The Case Against Ontario Fur Farms
Overview of fur farming in Ontario:
There are 40 fur farms in Ontario. The majority of which are mink farms and some fox, rabbit, and chinchilla farm operations to a lesser degree.
Animals are housed in small wire cages and restricted from performing mandatory natural behaviours such as swimming and boroughing (mink are semi-aquatic animals and spend 60% of their time in water in nature). This restriction in addition to extended periods of inactivity causes frustration, boredom, deformities, distress and results in abnormal repetitive behaviour such as self mutilation, pacing, cage biting, and other stereotypicacies. Causing animals to be in a state of distress is a violation of the OSPCA Act. This form of captivity essentially inflicts physical and psychological trauma and is considered cruel by many countries.
Farming animals for fur has been occurring for only roughly 100 years. Unlike other farmed animals mink and fox remain undomesticated and do not possess traits like docility and fear humans. These fur bearing species genotypes are unsuitable for farming.
Animals are killed inhumanely by electrocution or suffocation.
Failure to enforce basic animal welfare practices:
Fur Farms Act, R.S.O. 1990, c. F.37 was repealed in 1997 and replaced by the NFACC (National Farm Animal Care Council) codes of practice to ensure animal welfare standards across the industry.
No government inspections of fur farms in past 6 years.
Recent probe into the Ontario fur farm industry has shown basic NFACC codes are not being enforced. Violations of the codes are outlined in this attached complaint sent to the OSPCA. Shocking animal neglect witnessed during the investigation included animals food being mixed with urine and feces, sludge puddles of animals liquid waste emitting poisonous ammonia gas, cages filled with feces, animals being fed rotten old food, injuries, and dead animals. Similar treatment lead to the conviction of Quebec Fur Farmer Jean Luc Rodier in 2017 on animal cruelty charges. Video footage of the investigation/probe can be viewed at www.endfurfarming.com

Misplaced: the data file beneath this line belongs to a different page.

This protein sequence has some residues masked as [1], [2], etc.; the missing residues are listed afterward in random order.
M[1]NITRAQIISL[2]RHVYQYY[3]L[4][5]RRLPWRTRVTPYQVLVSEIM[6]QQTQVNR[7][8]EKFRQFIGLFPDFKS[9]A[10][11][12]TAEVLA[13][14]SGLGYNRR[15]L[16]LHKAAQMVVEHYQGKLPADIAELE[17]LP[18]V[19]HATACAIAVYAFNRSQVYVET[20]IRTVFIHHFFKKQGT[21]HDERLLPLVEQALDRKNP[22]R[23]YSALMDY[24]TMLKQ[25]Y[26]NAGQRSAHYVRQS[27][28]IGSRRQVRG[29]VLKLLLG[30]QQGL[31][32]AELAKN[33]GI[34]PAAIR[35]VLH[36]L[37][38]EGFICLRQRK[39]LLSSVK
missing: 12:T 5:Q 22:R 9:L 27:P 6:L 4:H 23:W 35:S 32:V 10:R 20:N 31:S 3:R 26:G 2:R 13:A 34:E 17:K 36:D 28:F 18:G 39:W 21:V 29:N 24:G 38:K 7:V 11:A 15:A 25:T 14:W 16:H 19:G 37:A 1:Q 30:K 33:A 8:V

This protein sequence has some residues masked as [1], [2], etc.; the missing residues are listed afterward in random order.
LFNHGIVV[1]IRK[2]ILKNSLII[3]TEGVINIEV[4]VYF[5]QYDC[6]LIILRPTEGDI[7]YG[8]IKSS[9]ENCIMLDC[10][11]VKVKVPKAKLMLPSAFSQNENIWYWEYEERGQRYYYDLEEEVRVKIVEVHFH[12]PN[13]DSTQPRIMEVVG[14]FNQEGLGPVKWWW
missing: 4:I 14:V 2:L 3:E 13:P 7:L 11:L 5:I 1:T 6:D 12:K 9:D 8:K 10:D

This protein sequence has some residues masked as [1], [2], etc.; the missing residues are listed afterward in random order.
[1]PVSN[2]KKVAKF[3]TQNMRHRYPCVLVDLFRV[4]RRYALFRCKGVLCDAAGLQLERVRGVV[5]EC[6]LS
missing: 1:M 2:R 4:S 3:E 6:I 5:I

OSPCA has a history of not responding to complaints made against fur farms and appears to only be acting on this recent complaint due to prolific media coverage
Industry has responded by promising third party inspections but have not implemented any programs yet. There is concern that continued self regulation by industry will continue to put animals at risk. Currently there is virtually no incentive for caregivers to adhere to the codes of practice under the current system.
Fur Farm Bans
The killing of animals for clothing decorations such as fur trim remains controversial and is an ethical question that has been debated by governments worldwide. It is recognized that animals basic needs cannot be met in current housing systems on fur farms. Many countries continue to ban the practice due to animal welfare concerns while other countries have implemented defacto-bans by requiring housing enclosures that ensure animal welfare which make fur farming unprofitable.
Countries that have fur farm bans: Austria, Croatia, Norway, United Kingdom, Czech Republic, Belgium, Hungary, Slovenia, Bosnia, Macedonia, Serbia, Denmark, Netherlands.
Countries that have phased out fur farming due to stricter regulations: Sweden, Germany, Switzerland, Spain, Japan.
New Zealand and India both have fur trade bans. Sao Paulo, West Hollywood, Berkley, and San Francisco have bans on the selling of fur.
Fur Factory Farmers are often offered a phase out period prior to implementation of a ban to give them an opportunity to switch to other forms of livelihood and income
The report “The Case Against Fur Factory Farming - A Scientific Review of Animal Welfare and Welfur” goes into detail about the inherent problems with fur farming and lists evidence that animals in the fur trade cannot be farmed humanely.
Government, OSPCA, and the fur farm industry have failed to uphold and enforce basic minimum standards of care and ensure animal welfare on Ontario fur farms. Even if the NFACC codes of care were adhered to, animals would still suffer physical and psychological trauma from this form of captivity due to their species genotype not being suitable for farming and the failure of current housing systems to meet animals basic needs.
2/3rds of Canadians already support a ban on fur farming and 95% demand better animal protection laws. Many clothing designers and retailers have fur-free policies due to ethical concerns surrounding the killing of animals solely for decoration.
Although the fur farm industry does create some income for the economy, it can be affirmed that this income is derived from the mistreatment of animals. This industry operates in contradiction to the values of Ontarians who care profoundly that animals be treated with dignity and respect and abhor their suffering especially for frivolous matters.
Farming and killing animals for their fur is shown to be inhumane, unethical, and not supported by the majority of Ontarians. For these reasons a ban on fur farming in Ontario should be considered.